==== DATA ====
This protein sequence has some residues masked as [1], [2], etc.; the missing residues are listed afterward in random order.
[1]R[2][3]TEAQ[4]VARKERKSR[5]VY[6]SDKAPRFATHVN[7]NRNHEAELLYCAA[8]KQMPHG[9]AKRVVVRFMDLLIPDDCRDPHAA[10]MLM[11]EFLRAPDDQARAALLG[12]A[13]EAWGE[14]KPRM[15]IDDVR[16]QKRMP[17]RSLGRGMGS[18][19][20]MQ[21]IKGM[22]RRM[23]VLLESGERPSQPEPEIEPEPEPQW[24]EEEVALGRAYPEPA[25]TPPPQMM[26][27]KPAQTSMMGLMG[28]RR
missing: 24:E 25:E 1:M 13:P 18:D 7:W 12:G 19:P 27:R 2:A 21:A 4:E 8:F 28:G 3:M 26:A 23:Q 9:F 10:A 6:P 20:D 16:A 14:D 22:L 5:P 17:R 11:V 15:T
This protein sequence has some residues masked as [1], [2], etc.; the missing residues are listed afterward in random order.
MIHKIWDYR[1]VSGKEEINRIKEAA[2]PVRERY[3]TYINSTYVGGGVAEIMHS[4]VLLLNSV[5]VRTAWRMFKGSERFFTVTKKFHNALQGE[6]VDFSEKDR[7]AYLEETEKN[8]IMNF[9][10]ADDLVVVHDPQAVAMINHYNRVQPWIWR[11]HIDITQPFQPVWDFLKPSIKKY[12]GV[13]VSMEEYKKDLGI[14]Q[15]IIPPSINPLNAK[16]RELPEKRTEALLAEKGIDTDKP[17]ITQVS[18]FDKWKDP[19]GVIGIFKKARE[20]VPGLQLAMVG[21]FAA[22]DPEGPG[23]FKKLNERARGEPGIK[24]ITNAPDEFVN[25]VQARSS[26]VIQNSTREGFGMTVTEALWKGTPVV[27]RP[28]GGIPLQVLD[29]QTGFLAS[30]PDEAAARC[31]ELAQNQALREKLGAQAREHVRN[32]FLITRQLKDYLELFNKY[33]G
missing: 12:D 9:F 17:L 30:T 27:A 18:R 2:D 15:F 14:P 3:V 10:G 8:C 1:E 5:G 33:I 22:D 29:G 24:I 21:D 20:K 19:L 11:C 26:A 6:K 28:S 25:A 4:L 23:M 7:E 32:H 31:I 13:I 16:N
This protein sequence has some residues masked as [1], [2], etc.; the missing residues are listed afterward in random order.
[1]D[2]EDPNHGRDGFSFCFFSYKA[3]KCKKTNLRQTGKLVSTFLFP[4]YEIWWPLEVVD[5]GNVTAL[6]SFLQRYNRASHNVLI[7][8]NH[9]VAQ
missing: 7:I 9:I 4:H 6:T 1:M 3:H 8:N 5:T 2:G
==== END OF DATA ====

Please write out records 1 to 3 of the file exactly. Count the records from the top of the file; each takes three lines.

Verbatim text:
This protein sequence has some residues masked as [1], [2], etc.; the missing residues are listed afterward in random order.
[1]R[2][3]TEAQ[4]VARKERKSR[5]VY[6]SDKAPRFATHVN[7]NRNHEAELLYCAA[8]KQMPHG[9]AKRVVVRFMDLLIPDDCRDPHAA[10]MLM[11]EFLRAPDDQARAALLG[12]A[13]EAWGE[14]KPRM[15]IDDVR[16]QKRMP[17]RSLGRGMGS[18][19][20]MQ[21]IKGM[22]RRM[23]VLLESGERPSQPEPEIEPEPEPQW[24]EEEVALGRAYPEPA[25]TPPPQMM[26][27]KPAQTSMMGLMG[28]RR
missing: 24:E 25:E 1:M 13:P 18:D 7:W 12:G 19:P 27:R 2:A 21:A 4:E 8:F 28:G 3:M 26:A 23:Q 9:F 10:A 6:P 20:D 16:A 14:D 22:L 5:P 17:R 11:V 15:T
This protein sequence has some residues masked as [1], [2], etc.; the missing residues are listed afterward in random order.
MIHKIWDYR[1]VSGKEEINRIKEAA[2]PVRERY[3]TYINSTYVGGGVAEIMHS[4]VLLLNSV[5]VRTAWRMFKGSERFFTVTKKFHNALQGE[6]VDFSEKDR[7]AYLEETEKN[8]IMNF[9][10]ADDLVVVHDPQAVAMINHYNRVQPWIWR[11]HIDITQPFQPVWDFLKPSIKKY[12]GV[13]VSMEEYKKDLGI[14]Q[15]IIPPSINPLNAK[16]RELPEKRTEALLAEKGIDTDKP[17]ITQVS[18]FDKWKDP[19]GVIGIFKKARE[20]VPGLQLAMVG[21]FAA[22]DPEGPG[23]FKKLNERARGEPGIK[24]ITNAPDEFVN[25]VQARSS[26]VIQNSTREGFGMTVTEALWKGTPVV[27]RP[28]GGIPLQVLD[29]QTGFLAS[30]PDEAAARC[31]ELAQNQALREKLGAQAREHVRN[32]FLITRQLKDYLELFNKY[33]G
missing: 12:D 9:F 17:L 30:T 27:A 18:R 2:D 15:F 14:P 3:V 10:G 8:C 1:E 5:G 33:I 22:D 29:G 24:I 21:D 20:K 19:L 11:C 26:A 6:K 28:S 25:A 4:L 23:M 7:E 32:H 31:I 13:I 16:N
This protein sequence has some residues masked as [1], [2], etc.; the missing residues are listed afterward in random order.
[1]D[2]EDPNHGRDGFSFCFFSYKA[3]KCKKTNLRQTGKLVSTFLFP[4]YEIWWPLEVVD[5]GNVTAL[6]SFLQRYNRASHNVLI[7][8]NH[9]VAQ
missing: 7:I 9:I 4:H 6:T 1:M 3:H 8:N 5:T 2:G